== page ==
Scientists have devised a new metal alloy, made by mixing titanium and gold, that could lead to a revolution in how prosthetics are designed.
Described in the journal Science Advances, the breakthrough was made by a team led by Emilia Morosan from Rice University. The alloy is described as being four times stronger than pure titanium, and crucially it could be used in tandem with living tissue.
Currently, titanium is preferred for artificial knee and hip joints because of a number of features, including being strong, wear-resistant, and nontoxic. However, current implants have to be replaced after about 10 years due to them degrading. This new alloy would potentially allow for longer-lasting implants, with the researchers suggesting it would wear down 70 percent less than pure titanium.
“It’s four times harder than pure titanium, which is what’s currently being used in most dental implants and replacement joints,” said Morosan in a statement. “This compound is not difficult to make, and it’s not a new material.”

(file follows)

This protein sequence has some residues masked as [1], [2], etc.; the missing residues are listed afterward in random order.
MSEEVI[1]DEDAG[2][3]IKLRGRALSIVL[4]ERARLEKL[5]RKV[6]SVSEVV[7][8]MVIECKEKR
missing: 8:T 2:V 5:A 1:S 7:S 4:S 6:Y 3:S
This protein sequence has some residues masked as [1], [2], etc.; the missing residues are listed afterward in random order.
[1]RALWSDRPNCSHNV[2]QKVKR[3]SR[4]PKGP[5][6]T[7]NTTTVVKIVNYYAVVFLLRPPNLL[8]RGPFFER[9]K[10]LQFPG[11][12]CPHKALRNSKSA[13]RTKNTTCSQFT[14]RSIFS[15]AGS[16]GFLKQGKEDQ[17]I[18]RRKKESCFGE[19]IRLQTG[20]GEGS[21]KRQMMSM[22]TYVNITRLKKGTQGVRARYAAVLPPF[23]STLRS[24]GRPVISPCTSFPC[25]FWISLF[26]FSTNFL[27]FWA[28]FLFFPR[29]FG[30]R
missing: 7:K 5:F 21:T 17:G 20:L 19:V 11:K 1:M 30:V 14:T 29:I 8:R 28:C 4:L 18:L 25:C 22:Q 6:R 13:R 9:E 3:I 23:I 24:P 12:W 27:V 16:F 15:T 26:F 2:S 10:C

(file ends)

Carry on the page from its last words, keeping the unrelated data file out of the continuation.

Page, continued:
Called beta-Ti3Au, the alloy has a ratio of titanium to gold of three to one. Its atoms are tightly packed in a cubic crystalline structure and, although these researchers may not have been its first discoverers, they are the first to document its potential uses.
Aside from biomedical applications, the BBC notes that Ti3Au could have uses in drilling, sporting goods, and more. But given that human bone is able to grow firmly around titanium, its obvious initial uses are in artificial joints.
“The mechanical properties of the intermetallic compound [beta-Ti3Au] suggest that this material is well suited for medical applications where [titanium] is already used,” the authors note in their paper. “The fourfold increase in hardness, as compared with pure [titanium], renders [beta-Ti3Au] the hardest known biocompatible intermetallic compound.”